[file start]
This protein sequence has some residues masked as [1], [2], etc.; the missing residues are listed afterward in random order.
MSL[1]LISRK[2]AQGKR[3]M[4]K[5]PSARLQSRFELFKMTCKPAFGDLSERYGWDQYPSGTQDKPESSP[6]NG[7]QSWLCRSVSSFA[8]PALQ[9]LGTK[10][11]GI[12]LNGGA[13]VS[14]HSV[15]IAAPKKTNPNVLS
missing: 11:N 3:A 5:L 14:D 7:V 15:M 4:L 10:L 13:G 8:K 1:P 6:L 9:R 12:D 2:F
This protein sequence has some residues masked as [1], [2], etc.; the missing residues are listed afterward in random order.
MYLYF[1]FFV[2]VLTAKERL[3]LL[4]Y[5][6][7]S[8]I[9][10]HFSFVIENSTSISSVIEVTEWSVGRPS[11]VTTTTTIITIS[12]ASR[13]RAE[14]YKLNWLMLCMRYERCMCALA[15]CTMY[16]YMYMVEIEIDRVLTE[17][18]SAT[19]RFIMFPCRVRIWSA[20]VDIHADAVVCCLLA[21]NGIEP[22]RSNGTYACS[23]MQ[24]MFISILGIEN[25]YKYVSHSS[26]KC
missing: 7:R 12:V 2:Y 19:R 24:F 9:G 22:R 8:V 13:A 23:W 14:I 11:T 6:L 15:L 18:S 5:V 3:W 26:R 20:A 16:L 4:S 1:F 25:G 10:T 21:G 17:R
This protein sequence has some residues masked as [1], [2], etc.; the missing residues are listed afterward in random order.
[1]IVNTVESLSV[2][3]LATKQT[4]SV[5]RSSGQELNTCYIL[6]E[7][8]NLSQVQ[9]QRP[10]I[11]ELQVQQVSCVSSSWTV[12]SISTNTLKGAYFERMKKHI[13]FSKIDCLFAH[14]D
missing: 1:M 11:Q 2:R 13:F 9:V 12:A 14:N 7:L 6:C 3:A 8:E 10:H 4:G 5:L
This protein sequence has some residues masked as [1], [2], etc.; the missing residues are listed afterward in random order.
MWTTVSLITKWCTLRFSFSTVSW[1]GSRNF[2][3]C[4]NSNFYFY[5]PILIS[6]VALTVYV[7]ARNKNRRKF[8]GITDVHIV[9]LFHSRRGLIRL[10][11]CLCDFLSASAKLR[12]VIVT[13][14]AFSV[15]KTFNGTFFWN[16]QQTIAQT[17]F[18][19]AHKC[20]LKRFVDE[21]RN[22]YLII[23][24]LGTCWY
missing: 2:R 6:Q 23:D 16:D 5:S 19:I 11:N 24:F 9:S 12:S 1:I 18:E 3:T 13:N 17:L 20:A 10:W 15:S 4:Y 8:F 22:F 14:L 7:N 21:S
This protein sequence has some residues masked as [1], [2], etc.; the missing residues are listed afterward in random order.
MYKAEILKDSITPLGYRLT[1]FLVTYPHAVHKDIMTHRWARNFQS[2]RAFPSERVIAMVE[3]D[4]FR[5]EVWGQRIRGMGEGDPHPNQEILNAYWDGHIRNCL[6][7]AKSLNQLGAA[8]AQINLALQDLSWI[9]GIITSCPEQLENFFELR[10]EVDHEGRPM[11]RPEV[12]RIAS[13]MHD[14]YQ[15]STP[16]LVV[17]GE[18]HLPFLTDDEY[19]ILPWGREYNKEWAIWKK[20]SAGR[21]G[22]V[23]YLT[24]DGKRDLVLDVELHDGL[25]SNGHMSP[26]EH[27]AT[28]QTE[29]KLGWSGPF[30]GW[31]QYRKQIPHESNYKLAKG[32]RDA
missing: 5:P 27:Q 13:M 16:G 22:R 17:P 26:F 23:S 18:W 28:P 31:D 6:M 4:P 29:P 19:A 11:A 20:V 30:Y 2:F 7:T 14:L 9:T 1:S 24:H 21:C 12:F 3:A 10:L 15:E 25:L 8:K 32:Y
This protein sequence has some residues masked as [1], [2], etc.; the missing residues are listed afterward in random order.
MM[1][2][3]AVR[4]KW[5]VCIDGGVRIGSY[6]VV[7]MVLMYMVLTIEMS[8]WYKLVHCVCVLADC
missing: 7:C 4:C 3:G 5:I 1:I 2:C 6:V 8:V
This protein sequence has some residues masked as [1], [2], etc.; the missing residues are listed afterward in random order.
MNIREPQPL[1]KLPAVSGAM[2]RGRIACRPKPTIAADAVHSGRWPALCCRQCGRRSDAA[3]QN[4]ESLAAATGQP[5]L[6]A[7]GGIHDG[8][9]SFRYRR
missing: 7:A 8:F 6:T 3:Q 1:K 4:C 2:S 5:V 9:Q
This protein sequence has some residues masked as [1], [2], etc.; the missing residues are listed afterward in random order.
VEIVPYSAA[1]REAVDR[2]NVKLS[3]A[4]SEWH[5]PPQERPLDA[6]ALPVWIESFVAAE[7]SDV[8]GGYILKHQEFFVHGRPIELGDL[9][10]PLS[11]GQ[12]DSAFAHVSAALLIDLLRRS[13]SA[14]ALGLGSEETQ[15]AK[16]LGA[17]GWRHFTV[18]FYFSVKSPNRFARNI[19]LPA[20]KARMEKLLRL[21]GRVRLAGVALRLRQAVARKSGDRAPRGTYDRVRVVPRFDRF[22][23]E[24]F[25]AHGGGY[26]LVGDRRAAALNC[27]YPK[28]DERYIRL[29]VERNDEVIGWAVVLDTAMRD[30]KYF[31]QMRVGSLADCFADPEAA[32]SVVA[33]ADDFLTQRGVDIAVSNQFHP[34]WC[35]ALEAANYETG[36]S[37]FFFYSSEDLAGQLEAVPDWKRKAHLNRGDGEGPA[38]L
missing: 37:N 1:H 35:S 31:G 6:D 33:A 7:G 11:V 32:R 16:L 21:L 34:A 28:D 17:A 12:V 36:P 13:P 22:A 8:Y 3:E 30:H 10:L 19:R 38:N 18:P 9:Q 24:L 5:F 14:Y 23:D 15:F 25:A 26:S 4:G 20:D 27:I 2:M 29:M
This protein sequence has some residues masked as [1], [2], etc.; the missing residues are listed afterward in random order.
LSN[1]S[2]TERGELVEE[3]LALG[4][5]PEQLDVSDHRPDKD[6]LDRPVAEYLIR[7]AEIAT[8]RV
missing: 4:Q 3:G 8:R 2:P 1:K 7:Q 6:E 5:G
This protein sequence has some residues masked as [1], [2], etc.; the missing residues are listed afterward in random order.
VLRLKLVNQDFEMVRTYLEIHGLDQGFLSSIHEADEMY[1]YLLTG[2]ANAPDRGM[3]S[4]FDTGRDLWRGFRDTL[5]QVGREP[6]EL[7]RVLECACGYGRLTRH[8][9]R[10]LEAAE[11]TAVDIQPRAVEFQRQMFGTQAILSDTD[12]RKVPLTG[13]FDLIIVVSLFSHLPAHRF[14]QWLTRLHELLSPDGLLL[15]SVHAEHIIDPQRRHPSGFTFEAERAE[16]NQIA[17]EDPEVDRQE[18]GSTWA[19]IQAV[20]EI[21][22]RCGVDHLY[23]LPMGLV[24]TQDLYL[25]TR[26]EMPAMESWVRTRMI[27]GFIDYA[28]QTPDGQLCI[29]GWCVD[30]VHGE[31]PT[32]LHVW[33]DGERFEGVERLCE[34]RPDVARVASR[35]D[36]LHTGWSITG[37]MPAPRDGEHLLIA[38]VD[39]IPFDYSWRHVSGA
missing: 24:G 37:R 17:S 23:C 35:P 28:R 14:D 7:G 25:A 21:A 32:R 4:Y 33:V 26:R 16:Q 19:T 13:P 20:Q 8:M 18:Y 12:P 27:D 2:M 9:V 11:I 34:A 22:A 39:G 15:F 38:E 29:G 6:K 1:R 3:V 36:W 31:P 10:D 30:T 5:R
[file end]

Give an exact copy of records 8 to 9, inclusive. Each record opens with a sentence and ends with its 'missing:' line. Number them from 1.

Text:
This protein sequence has some residues masked as [1], [2], etc.; the missing residues are listed afterward in random order.
VEIVPYSAA[1]REAVDR[2]NVKLS[3]A[4]SEWH[5]PPQERPLDA[6]ALPVWIESFVAAE[7]SDV[8]GGYILKHQEFFVHGRPIELGDL[9][10]PLS[11]GQ[12]DSAFAHVSAALLIDLLRRS[13]SA[14]ALGLGSEETQ[15]AK[16]LGA[17]GWRHFTV[18]FYFSVKSPNRFARNI[19]LPA[20]KARMEKLLRL[21]GRVRLAGVALRLRQAVARKSGDRAPRGTYDRVRVVPRFDRF[22][23]E[24]F[25]AHGGGY[26]LVGDRRAAALNC[27]YPK[28]DERYIRL[29]VERNDEVIGWAVVLDTAMRD[30]KYF[31]QMRVGSLADCFADPEAA[32]SVVA[33]ADDFLTQRGVDIAVSNQFHP[34]WC[35]ALEAANYETG[36]S[37]FFFYSSEDLAGQLEAVPDWKRKAHLNRGDGEGPA[38]L
missing: 37:N 1:H 35:S 31:G 6:D 33:A 7:G 11:V 32:R 16:L 21:L 34:A 28:D 17:A 12:V 36:P 13:P 22:A 8:Y 3:E 30:H 10:L 19:R 38:N 18:P 9:Q 24:L 5:F 14:Y 23:D 15:F 25:A 26:S 4:G 20:D 27:I 2:M 29:M
This protein sequence has some residues masked as [1], [2], etc.; the missing residues are listed afterward in random order.
LSN[1]S[2]TERGELVEE[3]LALG[4][5]PEQLDVSDHRPDKD[6]LDRPVAEYLIR[7]AEIAT[8]RV
missing: 4:Q 3:G 8:R 2:P 1:K 7:Q 6:E 5:G